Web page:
He was selected for pilot training and sent to Scotland near to the famous golf course of St. Andrews, where he ‘went solo’ after only nine hours of instruction. Much later he liked to recount, very tongue in cheek, how he had ‘played golf at St. Andrews’! Further training followed in America and after successfully completing his training he was awarded both his American and RAF wings and much to his surprise, his commission. He spent the war flying Catalina Flying Boats from East Africa, helping to keep the Indian Ocean safe from enemy activity.
After his wartime adventures Don returned to civilian life and qualified as a Public Health Inspector. In the summer of 1948 he met his future wife, Cynthia and they were married by October that year. Their first child, Roderick, was born in August 1950 followed in 1958 by twins, Adrian and Stella.
In 1949 Don rejoined the RAF where he spent the next twenty-five years, finally retiring in the mid 1970s with the rank of Wing Commander after a career which included, in the mid- 1950s, flying the fighter of the day, the trans-sonic Hawker Hunter with 54 Squadron. Other than the RAF he loved being involved in projects of all sorts including organising several big reunions for US trained Aircrew Veterans with his unique organisational ability which had been honed in the RAF. He was also an accomplished pianist and especially fond of the work of 1930’s composer and musician Billy Mayerl.
After retirement from the RAF he set up a family signwriting business with his sons, based at the Old School, Osbournby in Lincolnshire, where he had already bought what was to be his family home in the village for the next forty years. He worked on in the business until his late sixties. His wife, Cynthia died in 1992 after a long illness during which time he looked after her with complete devotion.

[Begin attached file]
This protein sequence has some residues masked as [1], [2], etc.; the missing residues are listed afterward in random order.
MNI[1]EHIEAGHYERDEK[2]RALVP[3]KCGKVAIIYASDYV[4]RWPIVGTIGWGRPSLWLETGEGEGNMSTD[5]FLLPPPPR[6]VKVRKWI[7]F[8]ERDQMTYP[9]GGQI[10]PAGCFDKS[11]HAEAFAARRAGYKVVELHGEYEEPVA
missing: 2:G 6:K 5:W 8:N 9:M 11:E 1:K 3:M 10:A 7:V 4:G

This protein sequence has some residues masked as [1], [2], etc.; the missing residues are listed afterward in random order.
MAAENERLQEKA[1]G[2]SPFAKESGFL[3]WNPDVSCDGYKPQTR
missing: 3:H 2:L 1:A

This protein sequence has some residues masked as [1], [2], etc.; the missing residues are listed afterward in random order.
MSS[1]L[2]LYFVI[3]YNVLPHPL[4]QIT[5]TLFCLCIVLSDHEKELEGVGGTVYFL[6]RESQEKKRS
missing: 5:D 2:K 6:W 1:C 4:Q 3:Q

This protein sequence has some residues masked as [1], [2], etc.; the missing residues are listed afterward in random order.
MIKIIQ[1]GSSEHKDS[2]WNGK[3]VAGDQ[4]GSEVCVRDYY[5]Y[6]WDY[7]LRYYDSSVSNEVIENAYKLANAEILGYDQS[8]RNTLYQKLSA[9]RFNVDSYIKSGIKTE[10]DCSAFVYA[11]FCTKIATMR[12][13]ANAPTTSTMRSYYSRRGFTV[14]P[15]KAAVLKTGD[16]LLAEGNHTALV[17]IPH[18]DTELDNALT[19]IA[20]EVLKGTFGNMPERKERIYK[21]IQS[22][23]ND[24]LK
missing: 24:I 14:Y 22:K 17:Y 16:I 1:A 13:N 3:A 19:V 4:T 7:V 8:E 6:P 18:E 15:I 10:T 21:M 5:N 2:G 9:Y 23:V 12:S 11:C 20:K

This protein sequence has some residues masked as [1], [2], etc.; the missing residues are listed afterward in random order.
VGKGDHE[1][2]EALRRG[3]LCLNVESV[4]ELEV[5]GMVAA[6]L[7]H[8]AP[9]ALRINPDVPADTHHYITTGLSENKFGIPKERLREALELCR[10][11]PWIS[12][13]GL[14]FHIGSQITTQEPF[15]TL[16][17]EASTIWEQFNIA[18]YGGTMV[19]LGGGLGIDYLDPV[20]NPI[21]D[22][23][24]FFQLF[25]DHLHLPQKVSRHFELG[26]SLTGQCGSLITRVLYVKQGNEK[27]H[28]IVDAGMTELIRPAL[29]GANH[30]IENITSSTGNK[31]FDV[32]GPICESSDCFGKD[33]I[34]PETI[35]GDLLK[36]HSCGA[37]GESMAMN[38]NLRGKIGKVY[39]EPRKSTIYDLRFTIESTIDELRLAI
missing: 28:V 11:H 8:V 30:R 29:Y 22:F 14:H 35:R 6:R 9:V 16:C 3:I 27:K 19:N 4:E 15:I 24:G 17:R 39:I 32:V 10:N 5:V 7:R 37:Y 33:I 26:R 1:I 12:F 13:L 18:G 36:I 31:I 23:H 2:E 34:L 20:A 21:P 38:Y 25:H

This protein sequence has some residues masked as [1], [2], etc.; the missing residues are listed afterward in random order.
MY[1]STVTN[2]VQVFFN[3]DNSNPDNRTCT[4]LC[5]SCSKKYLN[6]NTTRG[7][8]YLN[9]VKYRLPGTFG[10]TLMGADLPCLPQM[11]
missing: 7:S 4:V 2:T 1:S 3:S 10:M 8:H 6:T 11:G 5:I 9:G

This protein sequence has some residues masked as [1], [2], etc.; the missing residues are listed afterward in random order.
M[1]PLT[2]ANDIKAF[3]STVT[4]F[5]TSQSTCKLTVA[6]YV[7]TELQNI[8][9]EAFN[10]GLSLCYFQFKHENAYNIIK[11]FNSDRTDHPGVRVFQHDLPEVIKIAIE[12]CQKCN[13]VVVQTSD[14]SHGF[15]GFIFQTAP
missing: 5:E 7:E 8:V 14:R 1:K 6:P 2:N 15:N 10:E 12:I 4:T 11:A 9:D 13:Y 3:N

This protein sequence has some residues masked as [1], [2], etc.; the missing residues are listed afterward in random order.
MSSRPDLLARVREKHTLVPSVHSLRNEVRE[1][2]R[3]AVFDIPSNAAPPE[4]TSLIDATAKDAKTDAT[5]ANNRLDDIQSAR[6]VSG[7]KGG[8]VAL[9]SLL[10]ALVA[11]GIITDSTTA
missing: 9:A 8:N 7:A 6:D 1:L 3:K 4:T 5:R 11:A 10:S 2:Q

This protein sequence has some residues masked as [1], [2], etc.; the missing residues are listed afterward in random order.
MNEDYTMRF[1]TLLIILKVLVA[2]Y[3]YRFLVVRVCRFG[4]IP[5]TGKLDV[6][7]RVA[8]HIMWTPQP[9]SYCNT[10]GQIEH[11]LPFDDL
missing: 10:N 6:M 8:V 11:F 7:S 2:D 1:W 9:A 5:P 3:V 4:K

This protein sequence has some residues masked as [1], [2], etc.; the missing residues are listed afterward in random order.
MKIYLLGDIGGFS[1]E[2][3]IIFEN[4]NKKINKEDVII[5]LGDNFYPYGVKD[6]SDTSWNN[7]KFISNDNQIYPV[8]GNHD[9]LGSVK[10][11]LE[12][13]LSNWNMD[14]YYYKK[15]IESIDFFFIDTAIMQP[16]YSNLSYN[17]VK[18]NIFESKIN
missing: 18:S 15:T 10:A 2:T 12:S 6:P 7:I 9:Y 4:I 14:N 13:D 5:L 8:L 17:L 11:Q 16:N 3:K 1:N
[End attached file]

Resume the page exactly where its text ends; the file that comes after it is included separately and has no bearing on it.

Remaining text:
While he was in America during the war he had a whirlwind romance with a pretty young girl called Gerri. They lost touch, as was the fate of many wartime romances, only to get back together after Cynthia’s death. In 1994 Gerri became his second wife and they had ten very happy years together. They entered wholeheartedly into village life until Gerri’s death in 2004.
The church at Osbournby was full for his interment service including excellent representation from the RAF with uniformed serving members of 54 Squadron saluting as he was carried to his last resting place in the churchyard adjoining the church.
He was a kind and compassionate man who made an impression on everyone who came into contact with him during his long life. He will be sorely missed.
Senior History Master; 1958 - 1964
Tribute from Ian Shaw:-
Dick Marshall passed away on Saturday afternoon, 29th November, 2014, close enough to kick off time at 3, though with a well half-polished cricket ball held in his right hand. He had played these games over half a century ago .He continued to play golf almost to the end in spite of continuous attention from the medical profession. His adored wife, Norma, had ended her days in the same hospice twelve years before. His dominant interest in history, politics and sport never wavered, though in his late years ballet, the love of their only daughter, Susan, became increasingly important.